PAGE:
“And all flesh died that moved upon the earth, both of fowl, and of cattle, and of beast, and of every creeping thing that creepeth upon the earth, and every man:”
News reports were majoring recently on a fossil graveyard found in North Dakota. Reports suggested that the graveyard must have been formed when a large wall of water threw hundreds of fish onto a sandbar in a river estuary, while those fish were pelted from above by little glass beads. These glass beads were supposedly formed by the dust thrown up as the meteor which killed the dinosaurs hit the Earth. The large numbers of fish are intermingled with tree trunks, mammals, insects, part of a triceratops and ammonites. It certainly seems clear that this graveyard was produced by a catastrophic event. But the only catastrophic event that evolutionists can think of is the supposed meteor strike at Chicxulub.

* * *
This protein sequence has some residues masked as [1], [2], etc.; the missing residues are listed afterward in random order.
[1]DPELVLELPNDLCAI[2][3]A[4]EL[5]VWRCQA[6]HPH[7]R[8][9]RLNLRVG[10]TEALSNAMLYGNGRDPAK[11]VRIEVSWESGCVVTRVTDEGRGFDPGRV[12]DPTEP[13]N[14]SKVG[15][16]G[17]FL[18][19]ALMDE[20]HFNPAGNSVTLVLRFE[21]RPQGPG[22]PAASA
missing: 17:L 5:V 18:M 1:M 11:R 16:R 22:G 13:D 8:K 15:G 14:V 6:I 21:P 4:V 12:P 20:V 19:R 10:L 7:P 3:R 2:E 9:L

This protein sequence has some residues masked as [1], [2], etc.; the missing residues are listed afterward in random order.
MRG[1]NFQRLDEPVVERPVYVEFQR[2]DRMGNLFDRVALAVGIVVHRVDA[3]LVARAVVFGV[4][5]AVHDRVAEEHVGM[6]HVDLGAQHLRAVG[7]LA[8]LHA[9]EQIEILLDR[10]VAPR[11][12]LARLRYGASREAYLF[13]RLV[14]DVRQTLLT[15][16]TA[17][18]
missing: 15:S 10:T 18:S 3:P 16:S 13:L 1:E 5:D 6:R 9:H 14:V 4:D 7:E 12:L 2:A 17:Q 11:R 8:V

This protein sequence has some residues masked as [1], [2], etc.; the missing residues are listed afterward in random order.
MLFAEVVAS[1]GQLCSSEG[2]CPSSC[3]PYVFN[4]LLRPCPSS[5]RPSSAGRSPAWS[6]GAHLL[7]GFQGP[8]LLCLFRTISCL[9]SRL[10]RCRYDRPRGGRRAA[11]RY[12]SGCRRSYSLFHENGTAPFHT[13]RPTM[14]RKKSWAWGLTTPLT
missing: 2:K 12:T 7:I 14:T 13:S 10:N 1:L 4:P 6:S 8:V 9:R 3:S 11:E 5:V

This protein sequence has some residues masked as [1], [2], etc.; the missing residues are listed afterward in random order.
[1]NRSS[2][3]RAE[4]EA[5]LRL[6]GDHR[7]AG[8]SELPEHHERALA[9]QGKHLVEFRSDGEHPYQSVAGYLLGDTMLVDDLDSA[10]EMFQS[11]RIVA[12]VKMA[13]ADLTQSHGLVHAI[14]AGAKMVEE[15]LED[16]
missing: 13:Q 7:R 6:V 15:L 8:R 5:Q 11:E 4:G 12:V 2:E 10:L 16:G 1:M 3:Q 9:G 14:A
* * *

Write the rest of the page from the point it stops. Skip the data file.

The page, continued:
One report described the North Dakota graveyard as “unique”. While this graveyard had certain features not seen in others, there is nothing unique about a fossil graveyard. Although the process of fossilization is rare, it is still quite common to find many fossils in the same place – often from wildly different species. And each such fossil graveyard is a testimony to catastrophe.
For so many creatures to have been killed all at once in the same place, something unique must have happened. We have often suggested that different rock layers imply not different eras but different ecosystems. So the onset of the worldwide Flood would have caused local conditions similar to that which we observe. The graveyards point to the truth of Genesis, not to some deep-time process.